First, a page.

Federal politics in Canada seems to have settled down to the opposition parties not being able to overhaul the Conservatives in the polls and the Conservatives not being able to get into solid majority government territory, 40+ per cent. Two weeks ago, Prime Minister Stephen Harper’s Tories were ten points ahead of the Liberals, up a few points from the poll before. This week, the PM’s party has slipped a few points in the EKOS poll, but are still leading Michael Ignatieff’s Grits by a healthy margin of about seven points (32.4 to 25.5 per cent).
The troubling news for the PM though is that EKOS calculates that, if an election had been held last week, the Conservatives would have lost seats, going from their current 144 to 123, and the Liberals would have gained ten seats. The NDP would have been up four seats to 40. On the encouraging side, we have the Conservatives leading in Ontario (36.8 per cent to 29.9), the last real bastion of support for the hapless Ignatieff.
The Liberals will claim this is all good news for them since their leader is keeping PM Harper from his coveted majority, while the Conservatives will say that despite the haranguing of the opposition—cheered on by the media—over treatment of Afghan detainees, Guergis-Jaffer affair, handling of H1N1, et cetera, the Tories still have maintained a healthy lead over the Grits.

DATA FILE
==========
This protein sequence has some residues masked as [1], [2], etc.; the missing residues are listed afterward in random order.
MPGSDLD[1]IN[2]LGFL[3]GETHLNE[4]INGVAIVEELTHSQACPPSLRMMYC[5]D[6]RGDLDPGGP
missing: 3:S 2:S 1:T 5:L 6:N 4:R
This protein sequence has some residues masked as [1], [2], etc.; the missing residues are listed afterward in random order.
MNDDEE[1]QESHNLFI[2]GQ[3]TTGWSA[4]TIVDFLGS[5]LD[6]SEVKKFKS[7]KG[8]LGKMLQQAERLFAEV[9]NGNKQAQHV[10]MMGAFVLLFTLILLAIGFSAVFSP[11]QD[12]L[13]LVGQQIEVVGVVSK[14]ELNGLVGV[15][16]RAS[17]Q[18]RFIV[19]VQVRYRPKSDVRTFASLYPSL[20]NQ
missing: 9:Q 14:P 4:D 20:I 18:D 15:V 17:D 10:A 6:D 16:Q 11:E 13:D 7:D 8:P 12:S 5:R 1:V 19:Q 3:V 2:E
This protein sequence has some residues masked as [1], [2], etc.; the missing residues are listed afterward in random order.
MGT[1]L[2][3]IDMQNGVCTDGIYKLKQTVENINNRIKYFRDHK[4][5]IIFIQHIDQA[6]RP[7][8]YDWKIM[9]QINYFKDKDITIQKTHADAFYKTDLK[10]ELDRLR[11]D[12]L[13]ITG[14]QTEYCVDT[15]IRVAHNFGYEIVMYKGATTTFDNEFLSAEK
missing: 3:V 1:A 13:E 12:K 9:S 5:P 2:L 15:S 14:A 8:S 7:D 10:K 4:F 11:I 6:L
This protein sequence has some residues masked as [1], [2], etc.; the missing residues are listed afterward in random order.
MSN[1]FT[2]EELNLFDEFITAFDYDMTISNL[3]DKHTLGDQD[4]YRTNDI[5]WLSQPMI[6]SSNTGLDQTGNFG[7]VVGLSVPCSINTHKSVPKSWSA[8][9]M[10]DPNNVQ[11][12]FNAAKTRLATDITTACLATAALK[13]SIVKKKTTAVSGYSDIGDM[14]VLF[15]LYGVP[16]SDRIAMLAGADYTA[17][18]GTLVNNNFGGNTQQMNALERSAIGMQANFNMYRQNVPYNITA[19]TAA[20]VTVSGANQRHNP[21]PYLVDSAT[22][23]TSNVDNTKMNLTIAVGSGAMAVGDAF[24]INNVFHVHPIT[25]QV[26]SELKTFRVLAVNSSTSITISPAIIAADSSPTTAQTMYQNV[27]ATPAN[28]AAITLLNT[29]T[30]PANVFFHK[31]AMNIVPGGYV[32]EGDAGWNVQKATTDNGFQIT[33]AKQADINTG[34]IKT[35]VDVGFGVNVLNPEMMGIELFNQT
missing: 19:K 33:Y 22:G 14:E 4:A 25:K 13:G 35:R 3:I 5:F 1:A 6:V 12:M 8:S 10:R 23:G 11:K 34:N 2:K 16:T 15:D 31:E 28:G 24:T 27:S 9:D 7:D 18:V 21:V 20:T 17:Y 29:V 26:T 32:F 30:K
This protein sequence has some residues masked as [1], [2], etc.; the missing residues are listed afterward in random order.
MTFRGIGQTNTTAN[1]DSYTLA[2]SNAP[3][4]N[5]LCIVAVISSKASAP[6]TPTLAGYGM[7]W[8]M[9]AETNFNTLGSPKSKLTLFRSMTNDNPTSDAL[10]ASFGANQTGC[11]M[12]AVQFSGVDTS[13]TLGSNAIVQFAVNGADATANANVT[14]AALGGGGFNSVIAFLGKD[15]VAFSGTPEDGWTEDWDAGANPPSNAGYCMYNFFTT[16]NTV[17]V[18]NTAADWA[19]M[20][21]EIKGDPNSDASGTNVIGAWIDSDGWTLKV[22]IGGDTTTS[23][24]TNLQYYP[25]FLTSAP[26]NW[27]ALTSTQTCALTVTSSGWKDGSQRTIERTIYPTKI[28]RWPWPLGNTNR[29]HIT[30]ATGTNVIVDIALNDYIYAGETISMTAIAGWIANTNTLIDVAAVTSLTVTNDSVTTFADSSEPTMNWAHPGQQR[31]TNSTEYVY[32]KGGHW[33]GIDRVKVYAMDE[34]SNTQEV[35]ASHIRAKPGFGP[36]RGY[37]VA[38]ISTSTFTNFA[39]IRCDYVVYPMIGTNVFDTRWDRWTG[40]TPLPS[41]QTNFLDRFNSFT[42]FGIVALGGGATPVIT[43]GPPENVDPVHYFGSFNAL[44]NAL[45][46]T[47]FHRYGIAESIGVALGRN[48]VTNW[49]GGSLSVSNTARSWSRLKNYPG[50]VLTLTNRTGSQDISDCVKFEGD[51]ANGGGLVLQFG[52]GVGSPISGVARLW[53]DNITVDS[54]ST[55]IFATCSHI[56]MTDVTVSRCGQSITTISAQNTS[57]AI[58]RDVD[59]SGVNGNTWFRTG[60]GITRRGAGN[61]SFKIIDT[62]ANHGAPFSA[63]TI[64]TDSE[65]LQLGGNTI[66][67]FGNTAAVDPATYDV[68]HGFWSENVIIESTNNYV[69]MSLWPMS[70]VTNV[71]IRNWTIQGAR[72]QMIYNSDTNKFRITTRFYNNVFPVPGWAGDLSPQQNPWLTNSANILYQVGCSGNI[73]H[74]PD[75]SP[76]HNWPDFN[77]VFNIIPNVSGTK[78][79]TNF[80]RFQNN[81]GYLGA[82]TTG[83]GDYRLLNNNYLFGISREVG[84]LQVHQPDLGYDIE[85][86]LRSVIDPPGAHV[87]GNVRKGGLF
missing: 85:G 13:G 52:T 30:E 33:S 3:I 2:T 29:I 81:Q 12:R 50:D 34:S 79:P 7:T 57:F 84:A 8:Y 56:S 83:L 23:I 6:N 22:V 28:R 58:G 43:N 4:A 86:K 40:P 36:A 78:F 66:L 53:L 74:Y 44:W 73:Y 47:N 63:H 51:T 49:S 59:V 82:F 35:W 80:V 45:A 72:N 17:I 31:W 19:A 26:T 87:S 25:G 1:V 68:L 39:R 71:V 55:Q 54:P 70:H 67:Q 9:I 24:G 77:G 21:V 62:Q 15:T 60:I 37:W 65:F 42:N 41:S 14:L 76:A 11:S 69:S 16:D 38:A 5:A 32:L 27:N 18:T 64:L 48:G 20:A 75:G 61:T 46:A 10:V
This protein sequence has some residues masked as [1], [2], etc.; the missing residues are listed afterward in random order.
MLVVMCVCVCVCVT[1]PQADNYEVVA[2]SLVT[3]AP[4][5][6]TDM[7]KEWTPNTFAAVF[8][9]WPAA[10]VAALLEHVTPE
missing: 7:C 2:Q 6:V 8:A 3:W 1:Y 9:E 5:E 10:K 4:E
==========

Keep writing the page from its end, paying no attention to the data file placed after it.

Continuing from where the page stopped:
I see the status quo as a stalemate, which, if not broken soon, will cost us dearly as a country. Minority governments have their place, but the prospect of a forth in a row is unpleasant. The opposition parties are making such a mockery of our parliamentary committees they are beginning to resemble Star Chambers. Every move is made with an eye on the polls, every piece of legislation is offered based on short-term gain in public opinion. We have peace and order, but need better government than a minority parliament will allow.